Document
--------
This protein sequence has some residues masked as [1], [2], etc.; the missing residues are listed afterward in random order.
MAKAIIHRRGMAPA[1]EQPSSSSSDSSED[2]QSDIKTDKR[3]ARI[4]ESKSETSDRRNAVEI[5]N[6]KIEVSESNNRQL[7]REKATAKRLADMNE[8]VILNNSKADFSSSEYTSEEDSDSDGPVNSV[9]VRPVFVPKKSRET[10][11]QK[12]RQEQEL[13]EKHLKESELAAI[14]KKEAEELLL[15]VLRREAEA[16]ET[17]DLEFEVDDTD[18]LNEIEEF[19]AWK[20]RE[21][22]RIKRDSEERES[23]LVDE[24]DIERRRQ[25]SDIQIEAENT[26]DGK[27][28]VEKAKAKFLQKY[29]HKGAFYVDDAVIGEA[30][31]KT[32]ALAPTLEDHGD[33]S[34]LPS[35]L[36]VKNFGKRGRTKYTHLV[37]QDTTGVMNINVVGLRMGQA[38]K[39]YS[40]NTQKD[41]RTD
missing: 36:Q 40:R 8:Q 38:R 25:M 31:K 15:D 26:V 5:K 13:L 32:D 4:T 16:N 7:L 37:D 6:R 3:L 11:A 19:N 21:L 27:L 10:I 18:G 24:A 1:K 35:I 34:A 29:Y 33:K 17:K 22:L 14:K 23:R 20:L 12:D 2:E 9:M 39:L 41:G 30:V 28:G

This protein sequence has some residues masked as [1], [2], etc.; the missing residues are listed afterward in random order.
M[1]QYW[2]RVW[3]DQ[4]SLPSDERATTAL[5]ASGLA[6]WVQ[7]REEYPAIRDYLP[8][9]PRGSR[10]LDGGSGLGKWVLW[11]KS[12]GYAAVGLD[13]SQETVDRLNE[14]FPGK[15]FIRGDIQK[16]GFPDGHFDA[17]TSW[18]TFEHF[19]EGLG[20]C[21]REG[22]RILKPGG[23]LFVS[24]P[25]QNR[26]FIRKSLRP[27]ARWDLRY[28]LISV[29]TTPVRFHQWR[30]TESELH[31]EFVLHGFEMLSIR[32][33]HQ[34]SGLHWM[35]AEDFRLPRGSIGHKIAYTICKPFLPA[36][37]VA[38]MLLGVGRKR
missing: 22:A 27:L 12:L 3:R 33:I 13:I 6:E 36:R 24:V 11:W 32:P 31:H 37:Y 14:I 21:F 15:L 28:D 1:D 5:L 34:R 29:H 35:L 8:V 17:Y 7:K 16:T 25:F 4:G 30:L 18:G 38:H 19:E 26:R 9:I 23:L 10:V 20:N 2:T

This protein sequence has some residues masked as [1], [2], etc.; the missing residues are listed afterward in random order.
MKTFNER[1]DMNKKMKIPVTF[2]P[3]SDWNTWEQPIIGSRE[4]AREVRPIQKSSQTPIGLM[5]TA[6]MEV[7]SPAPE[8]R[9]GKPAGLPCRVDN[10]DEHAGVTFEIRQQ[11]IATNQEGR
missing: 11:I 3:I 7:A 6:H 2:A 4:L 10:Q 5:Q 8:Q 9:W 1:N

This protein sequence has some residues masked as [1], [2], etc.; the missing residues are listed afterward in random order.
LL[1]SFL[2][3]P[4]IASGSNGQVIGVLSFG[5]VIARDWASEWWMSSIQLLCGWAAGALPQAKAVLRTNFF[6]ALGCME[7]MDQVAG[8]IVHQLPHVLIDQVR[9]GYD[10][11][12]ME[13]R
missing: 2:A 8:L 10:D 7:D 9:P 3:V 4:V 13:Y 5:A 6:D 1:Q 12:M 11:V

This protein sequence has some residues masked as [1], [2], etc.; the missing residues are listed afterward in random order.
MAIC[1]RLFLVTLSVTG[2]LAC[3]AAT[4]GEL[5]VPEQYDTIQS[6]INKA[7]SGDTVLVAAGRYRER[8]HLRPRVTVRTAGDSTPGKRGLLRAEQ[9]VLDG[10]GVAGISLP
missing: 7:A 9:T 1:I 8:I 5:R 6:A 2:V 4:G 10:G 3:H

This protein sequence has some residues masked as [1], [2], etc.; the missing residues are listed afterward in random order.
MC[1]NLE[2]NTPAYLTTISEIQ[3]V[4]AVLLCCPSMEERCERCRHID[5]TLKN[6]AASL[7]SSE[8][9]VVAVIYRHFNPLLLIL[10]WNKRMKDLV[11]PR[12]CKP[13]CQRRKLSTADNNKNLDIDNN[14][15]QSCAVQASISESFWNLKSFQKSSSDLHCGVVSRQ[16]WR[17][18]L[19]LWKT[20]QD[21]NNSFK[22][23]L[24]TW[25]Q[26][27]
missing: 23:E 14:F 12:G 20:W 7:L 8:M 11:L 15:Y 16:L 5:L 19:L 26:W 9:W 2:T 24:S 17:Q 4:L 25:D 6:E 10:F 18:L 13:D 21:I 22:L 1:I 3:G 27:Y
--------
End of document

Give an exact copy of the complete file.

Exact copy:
This protein sequence has some residues masked as [1], [2], etc.; the missing residues are listed afterward in random order.
MAKAIIHRRGMAPA[1]EQPSSSSSDSSED[2]QSDIKTDKR[3]ARI[4]ESKSETSDRRNAVEI[5]N[6]KIEVSESNNRQL[7]REKATAKRLADMNE[8]VILNNSKADFSSSEYTSEEDSDSDGPVNSV[9]VRPVFVPKKSRET[10][11]QK[12]RQEQEL[13]EKHLKESELAAI[14]KKEAEELLL[15]VLRREAEA[16]ET[17]DLEFEVDDTD[18]LNEIEEF[19]AWK[20]RE[21][22]RIKRDSEERES[23]LVDE[24]DIERRRQ[25]SDIQIEAENT[26]DGK[27][28]VEKAKAKFLQKY[29]HKGAFYVDDAVIGEA[30][31]KT[32]ALAPTLEDHGD[33]S[34]LPS[35]L[36]VKNFGKRGRTKYTHLV[37]QDTTGVMNINVVGLRMGQA[38]K[39]YS[40]NTQKD[41]RTD
missing: 36:Q 40:R 8:Q 38:R 25:M 31:K 15:D 26:V 5:K 13:L 32:D 4:T 16:N 7:L 37:D 6:R 3:L 11:A 19:N 21:L 27:L 10:I 18:G 24:A 1:K 35:I 34:A 29:Y 33:K 17:K 22:L 14:K 23:R 20:L 12:D 2:E 9:M 39:L 41:G 30:V 28:G

This protein sequence has some residues masked as [1], [2], etc.; the missing residues are listed afterward in random order.
M[1]QYW[2]RVW[3]DQ[4]SLPSDERATTAL[5]ASGLA[6]WVQ[7]REEYPAIRDYLP[8][9]PRGSR[10]LDGGSGLGKWVLW[11]KS[12]GYAAVGLD[13]SQETVDRLNE[14]FPGK[15]FIRGDIQK[16]GFPDGHFDA[17]TSW[18]TFEHF[19]EGLG[20]C[21]REG[22]RILKPGG[23]LFVS[24]P[25]QNR[26]FIRKSLRP[27]ARWDLRY[28]LISV[29]TTPVRFHQWR[30]TESELH[31]EFVLHGFEMLSIR[32][33]HQ[34]SGLHWM[35]AEDFRLPRGSIGHKIAYTICKPFLPA[36][37]VA[38]MLLGVGRKR
missing: 22:A 27:L 12:L 3:R 33:I 13:I 6:E 36:R 24:V 11:W 32:P 31:H 37:Y 14:I 21:F 15:L 28:D 1:D 5:L 34:R 29:H 35:L 8:V 17:Y 7:K 16:T 25:F 4:G 30:L 18:G 38:H 19:E 26:R 9:I 23:L 10:V 20:N 2:T

This protein sequence has some residues masked as [1], [2], etc.; the missing residues are listed afterward in random order.
MKTFNER[1]DMNKKMKIPVTF[2]P[3]SDWNTWEQPIIGSRE[4]AREVRPIQKSSQTPIGLM[5]TA[6]MEV[7]SPAPE[8]R[9]GKPAGLPCRVDN[10]DEHAGVTFEIRQQ[11]IATNQEGR
missing: 11:I 3:I 7:A 6:H 2:A 4:L 10:Q 5:Q 8:Q 9:W 1:N

This protein sequence has some residues masked as [1], [2], etc.; the missing residues are listed afterward in random order.
LL[1]SFL[2][3]P[4]IASGSNGQVIGVLSFG[5]VIARDWASEWWMSSIQLLCGWAAGALPQAKAVLRTNFF[6]ALGCME[7]MDQVAG[8]IVHQLPHVLIDQVR[9]GYD[10][11][12]ME[13]R
missing: 2:A 8:L 10:D 7:D 9:P 3:V 4:V 13:Y 5:A 6:D 1:Q 12:M 11:V

This protein sequence has some residues masked as [1], [2], etc.; the missing residues are listed afterward in random order.
MAIC[1]RLFLVTLSVTG[2]LAC[3]AAT[4]GEL[5]VPEQYDTIQS[6]INKA[7]SGDTVLVAAGRYRER[8]HLRPRVTVRTAGDSTPGKRGLLRAEQ[9]VLDG[10]GVAGISLP
missing: 7:A 9:T 1:I 8:I 5:R 6:A 2:V 4:G 10:G 3:H

This protein sequence has some residues masked as [1], [2], etc.; the missing residues are listed afterward in random order.
MC[1]NLE[2]NTPAYLTTISEIQ[3]V[4]AVLLCCPSMEERCERCRHID[5]TLKN[6]AASL[7]SSE[8][9]VVAVIYRHFNPLLLIL[10]WNKRMKDLV[11]PR[12]CKP[13]CQRRKLSTADNNKNLDIDNN[14][15]QSCAVQASISESFWNLKSFQKSSSDLHCGVVSRQ[16]WR[17][18]L[19]LWKT[20]QD[21]NNSFK[22][23]L[24]TW[25]Q[26][27]
missing: 23:E 14:F 12:G 20:W 7:L 8:M 11:L 15:Y 16:L 5:L 19:L 26:W 9:W 2:T 24:S 17:Q 4:L 25:D 6:E 10:F 18:L 13:D 21:I 22:L 1:I 3:G 27:Y